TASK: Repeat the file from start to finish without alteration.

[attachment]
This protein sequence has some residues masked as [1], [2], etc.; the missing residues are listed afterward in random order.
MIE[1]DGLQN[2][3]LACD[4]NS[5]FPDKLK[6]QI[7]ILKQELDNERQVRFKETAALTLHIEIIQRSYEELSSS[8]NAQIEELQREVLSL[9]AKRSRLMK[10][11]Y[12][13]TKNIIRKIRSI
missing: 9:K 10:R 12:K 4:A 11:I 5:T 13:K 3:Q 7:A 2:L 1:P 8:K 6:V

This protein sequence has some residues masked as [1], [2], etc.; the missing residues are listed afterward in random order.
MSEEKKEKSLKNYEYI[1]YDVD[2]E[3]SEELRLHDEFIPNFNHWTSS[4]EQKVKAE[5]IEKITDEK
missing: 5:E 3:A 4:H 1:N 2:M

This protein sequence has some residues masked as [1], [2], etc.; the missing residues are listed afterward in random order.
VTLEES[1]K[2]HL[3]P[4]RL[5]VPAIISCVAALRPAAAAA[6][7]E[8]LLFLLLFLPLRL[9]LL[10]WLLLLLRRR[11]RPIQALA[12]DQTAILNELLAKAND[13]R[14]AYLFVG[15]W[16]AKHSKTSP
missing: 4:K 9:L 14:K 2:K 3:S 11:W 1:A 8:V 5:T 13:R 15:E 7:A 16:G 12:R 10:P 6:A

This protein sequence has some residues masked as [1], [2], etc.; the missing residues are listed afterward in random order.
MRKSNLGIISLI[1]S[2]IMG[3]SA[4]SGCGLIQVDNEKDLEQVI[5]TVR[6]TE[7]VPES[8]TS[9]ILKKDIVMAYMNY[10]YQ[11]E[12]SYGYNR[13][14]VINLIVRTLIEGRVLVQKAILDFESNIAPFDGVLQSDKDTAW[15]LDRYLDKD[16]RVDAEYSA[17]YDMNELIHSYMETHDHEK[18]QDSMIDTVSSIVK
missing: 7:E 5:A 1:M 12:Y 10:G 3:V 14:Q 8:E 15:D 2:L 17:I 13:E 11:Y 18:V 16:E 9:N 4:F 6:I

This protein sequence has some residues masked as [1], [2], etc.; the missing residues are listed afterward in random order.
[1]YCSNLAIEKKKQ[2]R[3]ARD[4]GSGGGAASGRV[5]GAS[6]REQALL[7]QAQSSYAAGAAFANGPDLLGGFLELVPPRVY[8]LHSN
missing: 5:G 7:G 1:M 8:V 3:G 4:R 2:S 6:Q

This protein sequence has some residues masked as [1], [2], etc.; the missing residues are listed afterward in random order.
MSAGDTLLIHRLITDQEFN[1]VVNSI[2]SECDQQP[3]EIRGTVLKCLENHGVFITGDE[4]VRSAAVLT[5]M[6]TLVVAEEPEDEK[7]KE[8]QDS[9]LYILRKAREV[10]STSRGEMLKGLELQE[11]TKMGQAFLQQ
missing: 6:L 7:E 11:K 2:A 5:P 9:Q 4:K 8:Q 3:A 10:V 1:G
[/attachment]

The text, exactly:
This protein sequence has some residues masked as [1], [2], etc.; the missing residues are listed afterward in random order.
MIE[1]DGLQN[2][3]LACD[4]NS[5]FPDKLK[6]QI[7]ILKQELDNERQVRFKETAALTLHIEIIQRSYEELSSS[8]NAQIEELQREVLSL[9]AKRSRLMK[10][11]Y[12][13]TKNIIRKIRSI
missing: 9:K 10:R 12:K 4:A 11:I 5:T 13:K 3:Q 7:A 2:L 1:P 8:K 6:V

This protein sequence has some residues masked as [1], [2], etc.; the missing residues are listed afterward in random order.
MSEEKKEKSLKNYEYI[1]YDVD[2]E[3]SEELRLHDEFIPNFNHWTSS[4]EQKVKAE[5]IEKITDEK
missing: 5:E 3:A 4:H 1:N 2:M

This protein sequence has some residues masked as [1], [2], etc.; the missing residues are listed afterward in random order.
VTLEES[1]K[2]HL[3]P[4]RL[5]VPAIISCVAALRPAAAAA[6][7]E[8]LLFLLLFLPLRL[9]LL[10]WLLLLLRRR[11]RPIQALA[12]DQTAILNELLAKAND[13]R[14]AYLFVG[15]W[16]AKHSKTSP
missing: 4:K 9:L 14:K 2:K 3:S 11:W 1:A 8:V 5:T 13:R 15:E 7:A 16:G 12:R 10:P 6:A

This protein sequence has some residues masked as [1], [2], etc.; the missing residues are listed afterward in random order.
MRKSNLGIISLI[1]S[2]IMG[3]SA[4]SGCGLIQVDNEKDLEQVI[5]TVR[6]TE[7]VPES[8]TS[9]ILKKDIVMAYMNY[10]YQ[11]E[12]SYGYNR[13][14]VINLIVRTLIEGRVLVQKAILDFESNIAPFDGVLQSDKDTAW[15]LDRYLDKD[16]RVDAEYSA[17]YDMNELIHSYMETHDHEK[18]QDSMIDTVSSIVK
missing: 7:E 5:A 1:M 12:Y 10:G 3:V 14:Q 8:E 15:D 2:L 17:I 13:E 11:Y 18:V 16:E 9:N 4:F 6:I

This protein sequence has some residues masked as [1], [2], etc.; the missing residues are listed afterward in random order.
[1]YCSNLAIEKKKQ[2]R[3]ARD[4]GSGGGAASGRV[5]GAS[6]REQALL[7]QAQSSYAAGAAFANGPDLLGGFLELVPPRVY[8]LHSN
missing: 5:G 7:G 1:M 8:V 3:G 4:R 2:S 6:Q

This protein sequence has some residues masked as [1], [2], etc.; the missing residues are listed afterward in random order.
MSAGDTLLIHRLITDQEFN[1]VVNSI[2]SECDQQP[3]EIRGTVLKCLENHGVFITGDE[4]VRSAAVLT[5]M[6]TLVVAEEPEDEK[7]KE[8]QDS[9]LYILRKAREV[10]STSRGEMLKGLELQE[11]TKMGQAFLQQ
missing: 6:L 7:E 11:K 2:A 5:P 9:Q 4:K 8:Q 3:A 10:V 1:G